Mishra and Pavelko evaluated 140 patients who had tennis elbow for longer than 3 months and had scored at least a 60 of 100 using a visual analog scale (a continuum on which a person rates the severity of his/her pain: 0 = no pain; 100 = maximum pain). They all had completed a course of physical therapy and had tried some combination of anti-inflammatory medicines, bracing or cortisone shots, all without relief of symptoms. Twenty of the original 140 patients evaluated met these strict criteria and were enrolled in the study. These 20 represented the most severe tendonitis patients who had not improved with time or nonsurgical treatment.

Fifteen patients received a one-time injection of platelet-rich plasma (PRP) into their affected elbow. (Platelets are blood components responsible for the formation of clots in response to injury, but also contain powerful growth factors; plasma is the liquid portion of the blood.) Blood was drawn from a patient's unaffected arm and spun down in the physician's office lab to separate the blood's components. Approximately a half-teaspoon (2 to 3 mL) of this material -- over 500% richer in platelets than whole blood -- was then injected into the tendon of the sore elbow. These 15 patients had tennis elbow for 15 months and the average patient age was 48 years. Their baseline score on the pain scale was 80.3.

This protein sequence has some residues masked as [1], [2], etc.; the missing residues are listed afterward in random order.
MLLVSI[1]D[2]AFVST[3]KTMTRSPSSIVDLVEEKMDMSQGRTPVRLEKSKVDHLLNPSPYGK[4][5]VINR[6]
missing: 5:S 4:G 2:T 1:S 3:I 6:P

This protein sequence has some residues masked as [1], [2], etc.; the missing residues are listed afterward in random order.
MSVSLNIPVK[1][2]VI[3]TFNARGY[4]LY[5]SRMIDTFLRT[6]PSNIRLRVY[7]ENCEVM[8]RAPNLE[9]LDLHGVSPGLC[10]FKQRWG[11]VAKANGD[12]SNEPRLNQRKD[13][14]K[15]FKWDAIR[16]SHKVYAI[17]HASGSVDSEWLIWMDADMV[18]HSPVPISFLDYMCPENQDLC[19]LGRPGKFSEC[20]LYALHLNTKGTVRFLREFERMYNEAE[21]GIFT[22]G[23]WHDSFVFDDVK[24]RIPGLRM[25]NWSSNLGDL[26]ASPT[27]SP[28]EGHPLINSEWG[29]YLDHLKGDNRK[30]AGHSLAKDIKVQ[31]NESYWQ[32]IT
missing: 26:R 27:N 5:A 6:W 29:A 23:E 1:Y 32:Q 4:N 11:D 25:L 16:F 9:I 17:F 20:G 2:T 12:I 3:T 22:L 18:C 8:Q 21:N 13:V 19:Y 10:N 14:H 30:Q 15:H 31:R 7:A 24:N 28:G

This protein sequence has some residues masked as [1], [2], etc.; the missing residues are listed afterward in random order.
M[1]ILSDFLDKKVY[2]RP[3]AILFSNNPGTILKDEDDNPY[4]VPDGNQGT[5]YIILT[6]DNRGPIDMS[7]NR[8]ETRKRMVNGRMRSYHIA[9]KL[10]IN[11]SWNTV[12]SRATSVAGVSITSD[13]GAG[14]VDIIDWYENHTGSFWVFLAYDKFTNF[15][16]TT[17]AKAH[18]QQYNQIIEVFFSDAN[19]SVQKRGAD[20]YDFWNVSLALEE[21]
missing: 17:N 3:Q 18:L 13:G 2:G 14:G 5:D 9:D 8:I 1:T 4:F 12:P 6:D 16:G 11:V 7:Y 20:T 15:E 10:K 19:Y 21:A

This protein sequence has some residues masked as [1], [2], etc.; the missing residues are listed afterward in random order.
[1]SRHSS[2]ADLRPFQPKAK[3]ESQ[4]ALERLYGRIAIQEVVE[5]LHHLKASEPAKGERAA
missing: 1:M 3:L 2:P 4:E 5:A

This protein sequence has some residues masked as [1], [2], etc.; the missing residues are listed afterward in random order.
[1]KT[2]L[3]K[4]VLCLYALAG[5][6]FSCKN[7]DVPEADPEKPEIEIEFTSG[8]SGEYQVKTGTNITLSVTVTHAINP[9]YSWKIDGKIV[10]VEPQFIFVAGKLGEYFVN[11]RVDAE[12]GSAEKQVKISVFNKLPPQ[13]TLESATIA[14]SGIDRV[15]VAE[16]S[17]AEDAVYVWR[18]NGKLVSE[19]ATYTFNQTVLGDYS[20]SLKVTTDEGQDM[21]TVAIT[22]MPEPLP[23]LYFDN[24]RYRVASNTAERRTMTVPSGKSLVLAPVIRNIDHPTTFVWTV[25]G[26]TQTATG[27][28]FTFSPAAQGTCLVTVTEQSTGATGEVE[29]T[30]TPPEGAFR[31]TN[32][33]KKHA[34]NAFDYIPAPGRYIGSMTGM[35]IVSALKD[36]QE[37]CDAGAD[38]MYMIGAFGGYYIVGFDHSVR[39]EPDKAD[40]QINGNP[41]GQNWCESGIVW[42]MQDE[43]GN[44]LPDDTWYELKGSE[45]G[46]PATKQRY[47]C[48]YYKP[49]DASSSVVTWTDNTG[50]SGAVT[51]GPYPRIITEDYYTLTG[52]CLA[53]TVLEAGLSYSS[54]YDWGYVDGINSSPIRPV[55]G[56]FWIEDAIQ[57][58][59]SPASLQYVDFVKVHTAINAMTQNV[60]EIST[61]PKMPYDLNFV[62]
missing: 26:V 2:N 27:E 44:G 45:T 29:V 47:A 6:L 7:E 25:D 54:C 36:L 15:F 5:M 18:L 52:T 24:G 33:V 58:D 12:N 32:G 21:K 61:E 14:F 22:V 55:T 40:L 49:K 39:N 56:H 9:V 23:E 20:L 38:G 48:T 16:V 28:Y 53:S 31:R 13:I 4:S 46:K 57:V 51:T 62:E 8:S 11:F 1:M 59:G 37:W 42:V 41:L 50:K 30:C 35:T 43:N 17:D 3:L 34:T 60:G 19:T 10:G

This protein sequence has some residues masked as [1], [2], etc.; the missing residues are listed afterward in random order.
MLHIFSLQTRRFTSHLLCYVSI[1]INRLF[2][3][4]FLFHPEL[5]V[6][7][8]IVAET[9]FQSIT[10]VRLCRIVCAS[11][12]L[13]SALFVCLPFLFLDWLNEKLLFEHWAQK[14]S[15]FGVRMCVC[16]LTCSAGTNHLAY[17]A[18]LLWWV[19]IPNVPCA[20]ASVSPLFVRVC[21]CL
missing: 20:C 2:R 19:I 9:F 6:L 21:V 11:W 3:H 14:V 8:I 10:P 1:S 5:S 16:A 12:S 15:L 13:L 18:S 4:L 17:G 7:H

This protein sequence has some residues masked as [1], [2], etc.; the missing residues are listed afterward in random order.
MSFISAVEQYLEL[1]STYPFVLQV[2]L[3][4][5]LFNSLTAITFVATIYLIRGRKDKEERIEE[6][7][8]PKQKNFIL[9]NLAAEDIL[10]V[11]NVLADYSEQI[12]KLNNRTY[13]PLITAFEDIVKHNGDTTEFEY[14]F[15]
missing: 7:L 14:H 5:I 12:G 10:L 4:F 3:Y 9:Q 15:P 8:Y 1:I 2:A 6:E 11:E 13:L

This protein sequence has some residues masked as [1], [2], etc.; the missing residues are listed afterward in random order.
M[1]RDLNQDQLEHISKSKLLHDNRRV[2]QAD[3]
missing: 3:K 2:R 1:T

Five patients served as a control (non-PRP) group and received a 2 to 3 mL injection of a local anesthetic (bupivacaine with epinephrine) into the affected elbow. The mean duration of symptoms in this group was 12 months and average patient age was 42 years. Their baseline score on the pain scale was 86.

Twenty-four hours post-treatment both groups began a 2-week standardized stretching program and at 4 weeks patients were allowed to return to normal sporting and recreational activities. Follow-up visits were planned at 4 weeks, 8 weeks and 6 months post-treatment, with a final overall evaluation. Using the visual analog scale, at 4 weeks post-treatment the PRP-treated group reported a mean 46 percent improvement versus a mean 17 percent improvement in the control group. Eight weeks after treatment, the PRP patients reported a mean 60 percent improvement while the control group reported a mean 16 percent improvement. At eight weeks, 3 of the 5 control patients had either sought other treatment for their condition or had left the study, limiting further analysis to the PRP-treated patients.